The UK new car market again saw a decline last month as registrations in November fell -27.4% year-on-year, or 42,840 units, according to the latest figures published today by the Society of Motor Manufacturers and Traders (SMMT). In a month when showrooms across England had to close due to new lockdown restrictions, the industry recorded 113,781 new registrations, taking trade back to levels last seen during the 2008 recession.2
The decline was less severe than that seen during the first lockdown – when registrations fell by a record -97.3% in April alone – largely because this time around, retailers and manufacturers were able to be better prepared to fulfil orders via delivery or click and collect. Despite these innovations, private demand still fell by -32.2% while registrations by large fleets saw a decline of -22.1%
More positively, market share for battery electric vehicles (BEVs) and plug-in hybrid vehicles (PHEVs) continued to grow significantly, up 122.4% and 76.9% respectively. BEVs recorded their third highest ever monthly share of registrations at 9.1%, while PHEV share increased to 6.8% – a combined total of more than 18,000 new zero-emission capable cars joining Britain’s roads.
Given the huge contribution that Covid-secure showrooms make to the economy and a national recovery, reopening dealerships across most of the UK will help protect jobs in retail and manufacturing and should help stimulate spending. The sector has lost 663,761 units to date in 2020, which means that around 31,000 cars would need to be registered every working day in December if the market was to achieve the level expected at the start of the year.3
Mike Hawes, SMMT Chief Executive, said, “Compared with the spring lockdown, manufacturers, dealers and consumers were all better prepared to adjust to constrained trading conditions. But with £1.3 billion worth of new car revenue lost in November alone, the importance of showroom trading to the UK economy is evident and we must ensure they remain open in any future Covid restrictions. More positively, with a vaccine now approved, the business and consumer confidence on which this sector depends can only improve, giving the industry more optimism for the turn of the year.”
Ashley Barnett, Head of Consultancy at Lex Autolease, said: “The continued decline in registrations is a concerning statistic for the motor industry. As showrooms closed their doors again following the second England-wide lockdown, consumer spending has continued to shrink with the short-term outlook remaining uncertain.
“The one positive is that the demand for electric vehicles continues to grow, despite the challenging circumstances. As the government confirms the ban on the sale of new ICE vehicles in 2030, the reality for businesses (and individuals) to make the shift is now much more pressing – based on typical four-year replacement cycles they’ll have just over two cycles to make the necessary changes.
“To keep up this momentum, government departments, manufacturers and industry bodies must come together to help accelerate the transition. A key part of this strategy must be ensuring there is a plan for the second-hand market for EVs. Without that, transitioning the 32m+ vehicles currently on the UK roads will be a challenge.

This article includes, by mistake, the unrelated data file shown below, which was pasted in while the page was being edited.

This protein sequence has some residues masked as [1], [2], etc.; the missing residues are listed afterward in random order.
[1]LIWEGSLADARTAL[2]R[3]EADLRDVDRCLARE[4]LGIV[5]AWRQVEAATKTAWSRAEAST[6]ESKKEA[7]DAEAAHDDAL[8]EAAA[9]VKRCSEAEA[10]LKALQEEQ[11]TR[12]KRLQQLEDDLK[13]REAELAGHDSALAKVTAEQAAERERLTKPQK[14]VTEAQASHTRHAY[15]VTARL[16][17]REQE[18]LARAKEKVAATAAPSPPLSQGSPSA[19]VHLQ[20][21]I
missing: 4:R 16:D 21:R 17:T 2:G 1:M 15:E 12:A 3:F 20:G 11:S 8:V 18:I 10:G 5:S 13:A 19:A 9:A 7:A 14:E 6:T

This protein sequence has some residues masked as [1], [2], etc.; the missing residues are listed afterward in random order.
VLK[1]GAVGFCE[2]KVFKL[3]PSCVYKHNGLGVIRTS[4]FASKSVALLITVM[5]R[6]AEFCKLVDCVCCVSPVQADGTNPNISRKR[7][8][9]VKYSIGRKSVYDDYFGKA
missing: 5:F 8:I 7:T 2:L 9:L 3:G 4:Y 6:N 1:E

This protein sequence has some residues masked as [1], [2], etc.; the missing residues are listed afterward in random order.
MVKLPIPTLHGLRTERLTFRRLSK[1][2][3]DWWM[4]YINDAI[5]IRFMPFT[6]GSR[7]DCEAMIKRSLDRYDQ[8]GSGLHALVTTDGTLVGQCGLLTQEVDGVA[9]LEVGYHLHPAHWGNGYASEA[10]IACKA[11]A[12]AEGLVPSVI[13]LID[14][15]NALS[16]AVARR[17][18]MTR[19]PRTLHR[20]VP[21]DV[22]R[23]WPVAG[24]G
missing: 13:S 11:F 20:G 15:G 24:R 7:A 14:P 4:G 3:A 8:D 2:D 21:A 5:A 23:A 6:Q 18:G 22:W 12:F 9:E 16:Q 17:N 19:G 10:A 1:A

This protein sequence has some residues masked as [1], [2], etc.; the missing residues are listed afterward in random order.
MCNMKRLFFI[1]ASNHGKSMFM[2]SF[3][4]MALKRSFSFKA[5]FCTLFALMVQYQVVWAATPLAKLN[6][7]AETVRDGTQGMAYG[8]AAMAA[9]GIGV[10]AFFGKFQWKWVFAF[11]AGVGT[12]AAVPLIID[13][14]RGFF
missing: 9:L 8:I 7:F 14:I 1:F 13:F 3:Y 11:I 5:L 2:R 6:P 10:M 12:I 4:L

“Similarly, although the year-on-year increase in EVs is welcome, it’s important to remember that the total number of EVs, including PHEVs, on the UK’s roads still only accounts for 1.5% of vehicles. For pure EVs it’s lower still – less than half a percent. As the momentum shifts away from petrol and diesel vehicles, drivers need long-term reassurances that fiscal incentives and other perks such as congestion charge exemptions for zero emission vehicles will remain.”
Jon Lawes, Managing Director of Hitachi Capital Vehicle Solutions, said: “With the UK locked down for November, these latest figures make for sobering, yet unsurprising, reading. As with previous months, the only positive that can be seen is the continued growth in EV uptake YoY, of which HCVS has experienced first-hand.
“What November 2020 will be remembered for is the momentous announcement by the Government to bring forward the ban on fossil-fuel cars to 2030. By doing so they have challenged a diverse range of sectors, from energy to town planning, to collaborate, think creatively and invest in bringing about a transport revolution on the same scale of the growth of the railways over 200 years ago.
“In recent weeks we have seen a number of questions raised by detractors around the feasibility of the Government’s bold policy, but we should welcome the challenge. Ground-breaking partnerships such as the one we have with GRIDSERVE shows how private sector funding and innovation is supporting the ten-point plan.”
1 42,840 fewer cars than November 2019 at an average price from JATO of £30,000
2 2008 registrations:100,333
3 ~754,000 units across a six-day working week and excluding 25, 26 and 28 December 2020